Other of the less spectacular (shall we say?) animals were the impala – so many of them! – and the ugly old wildebeest. This last is a southern hemisphere phenomenon (we don’t have them in North America), and one usually sees many of the wildebeest together, since they are highly gregarious (and it’s the wildebeest – some two million of them – which make up the large portion of the travelling wildlife in the annual Great Migration). Sometimes confused with other antelope-type animals, when one gets a little closer it’s easy to spot the wildebeest because of its slighter build and its shaggy beard.
And as shown in the photographs, there were a few others, including a delightful encounter (well, we were in the van) with a funny-looking spotted hyena heading off into the high grass, and the very beautiful and elegant topi, shown in the first picture above. This latter has a darker and glossier coat than some of the other large antelopes, and is easily recognized by its bright yellow lower legs. Not quite so gregarious as some of the other animals, the topi is usually found in small herds (probably for protection) and prefers being in the open grassland.
The so-called “Common Hippopotamus” is another spectacular animal – not for its beauty, of course, but just because it is what it is. There is an amazing collection of hippos at the Masai Mara Game Reserve, and there are a number of “hippo pools” scattered throughout. We chose to head for a little more high-end viewing at the Keekerok Lodge (although it didn’t cost anything, since the management of the lodge long ago evidently decided that it’s in its best interest to simply invite safari visitors to walk through the main reception area and be greeted by the delightfully friendly staff). At Keekerok there is a large built-up wooden ramp available for walking about the hippo pool, and they’re all there, hard to see of course because they stay mostly submerged most of the time! But we got to see enough of them, and, yes, to hear that amazing sound they emit from time to time. And we were even lucky enough to see one of the hippos emerge from the water and head out somewhere (in the final hippo photo) to, I suppose, have some morning meal or something.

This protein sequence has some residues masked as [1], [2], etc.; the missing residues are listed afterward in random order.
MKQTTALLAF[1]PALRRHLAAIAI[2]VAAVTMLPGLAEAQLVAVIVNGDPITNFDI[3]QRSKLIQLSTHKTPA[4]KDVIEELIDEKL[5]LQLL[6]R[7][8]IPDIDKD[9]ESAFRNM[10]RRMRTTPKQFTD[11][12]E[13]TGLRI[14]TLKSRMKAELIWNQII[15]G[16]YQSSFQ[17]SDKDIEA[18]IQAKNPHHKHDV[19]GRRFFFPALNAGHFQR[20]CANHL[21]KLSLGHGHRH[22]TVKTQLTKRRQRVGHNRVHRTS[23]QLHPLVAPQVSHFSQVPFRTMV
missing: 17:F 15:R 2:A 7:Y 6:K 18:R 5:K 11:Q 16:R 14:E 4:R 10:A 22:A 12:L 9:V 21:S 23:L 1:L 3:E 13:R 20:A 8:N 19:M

The African buffalo, too, is also very common to Masai Mara (and elsewhere in Africa). They’re pretty big (up to two tonnes in weight) and back when the “big five” categories were being designated, the white hunters regarded this great ox as the most dangerous of African animals. They are sort of all over the place (there are estimated to be a population of over 1 million of these animals spread out across Africa) and they are not shy about charging anyone (or any vehicle) that gets between them and where they are headed. In fact, because they are so grumpy by nature, especially the older African buffalo known as the “Dago Boys,” they are best avoided except from a distance. They love to wallow in the mud (“dago”), and while they are notably quieter than other animals of their type, they do move about a great deal and they are noted for stopping to stand still and “stare down” a possible intruder or annoying visitor. In most cases, I’ve been told, this is because they simply don’t see very well. They are chronically myopic!
Finally, I will say just a word about the majestic owl I found sitting at the top of a big tree. As I’ve noted before, I’m sorry I’m not more learned about birds, and my lack of knowledge in this area sort of restricts my pleasure when I am out and about (and observing how serious some other people are about birds). I did get to enjoy – and learn a little – at the huge collection of stuffed birds at the Nairobi National Museum, but I’m purely a crass amateur when it comes to birds. Still, I could not help but be impressed with this beautiful sight, and it makes a nice concluding photograph for this post.